CIA director Leon Panetta told CBS News anchor Katie Couric on Tuesday that U.S. officials had assumed "from the beginning" that Osama bin Laden would be killed in the raid on his compound, though there were at least initial plans on how to proceed if he was captured.
"We always assume from the beginning that the likelihood was that he was gonna be killed," said Panetta. "But if perchance he were to be captured, I think the approach was to take him quickly to Bagram [Airfield, in Afghanistan], transfer him to a ship offshore, and then have the principals at the White House decide what next steps would be taken."
White House Counterterrorism Adviser John Brennan said at a briefing Monday that "if we had the opportunity to take bin Laden alive, if he didn't present any threat, the individuals involved were able and prepared to do that."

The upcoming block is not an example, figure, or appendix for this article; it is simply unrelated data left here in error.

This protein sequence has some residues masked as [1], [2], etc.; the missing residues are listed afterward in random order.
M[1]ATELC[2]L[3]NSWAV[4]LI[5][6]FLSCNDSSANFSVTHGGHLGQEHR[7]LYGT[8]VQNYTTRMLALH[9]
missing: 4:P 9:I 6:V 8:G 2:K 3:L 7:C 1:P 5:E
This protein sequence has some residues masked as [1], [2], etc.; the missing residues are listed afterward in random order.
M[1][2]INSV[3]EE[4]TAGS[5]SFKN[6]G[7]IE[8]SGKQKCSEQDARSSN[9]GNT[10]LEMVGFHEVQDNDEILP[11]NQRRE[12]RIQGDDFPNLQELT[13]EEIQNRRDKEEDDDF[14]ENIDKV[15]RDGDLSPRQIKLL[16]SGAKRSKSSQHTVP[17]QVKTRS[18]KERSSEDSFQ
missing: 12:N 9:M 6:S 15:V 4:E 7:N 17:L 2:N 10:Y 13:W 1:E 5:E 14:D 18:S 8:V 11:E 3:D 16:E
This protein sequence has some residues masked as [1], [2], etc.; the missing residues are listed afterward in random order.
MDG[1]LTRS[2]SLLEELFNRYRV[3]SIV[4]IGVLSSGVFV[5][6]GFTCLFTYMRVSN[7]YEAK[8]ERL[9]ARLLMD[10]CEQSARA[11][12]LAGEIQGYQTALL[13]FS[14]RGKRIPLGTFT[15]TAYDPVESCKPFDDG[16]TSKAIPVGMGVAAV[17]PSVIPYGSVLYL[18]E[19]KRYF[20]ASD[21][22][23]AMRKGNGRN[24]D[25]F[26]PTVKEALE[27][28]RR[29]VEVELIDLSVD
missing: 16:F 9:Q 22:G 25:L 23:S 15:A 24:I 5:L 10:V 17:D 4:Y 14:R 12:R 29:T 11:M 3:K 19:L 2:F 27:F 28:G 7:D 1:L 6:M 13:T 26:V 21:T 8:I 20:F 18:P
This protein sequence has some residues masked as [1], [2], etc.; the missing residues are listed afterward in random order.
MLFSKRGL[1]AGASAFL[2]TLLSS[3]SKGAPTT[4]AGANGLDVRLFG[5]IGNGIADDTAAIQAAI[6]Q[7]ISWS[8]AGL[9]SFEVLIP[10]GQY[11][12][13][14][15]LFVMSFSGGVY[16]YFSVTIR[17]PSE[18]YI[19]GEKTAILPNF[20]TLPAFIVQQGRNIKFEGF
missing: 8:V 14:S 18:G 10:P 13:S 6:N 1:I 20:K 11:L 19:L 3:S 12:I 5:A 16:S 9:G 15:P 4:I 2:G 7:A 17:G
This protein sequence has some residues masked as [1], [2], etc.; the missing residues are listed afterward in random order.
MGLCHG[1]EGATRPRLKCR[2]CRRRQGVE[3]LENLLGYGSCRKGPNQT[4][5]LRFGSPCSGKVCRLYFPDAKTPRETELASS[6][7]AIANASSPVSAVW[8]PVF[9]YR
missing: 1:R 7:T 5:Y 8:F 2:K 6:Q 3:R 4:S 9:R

"We had discussed that extensively in a number of meetings in the White House and with the president," he continued. "The concern was that bin Laden would oppose any type of capture operation. Indeed, he did. It was a firefight. He, therefore, was killed in that firefight and that's when the remains were removed."
"But we certainly were planning for the possibility, which we thought was going to be remote, given that he would likely resist arrest, but that we would be able to capture him," added Brennan.
You can see more from Couric's interview with Panetta on Tuesday's CBS Evening News.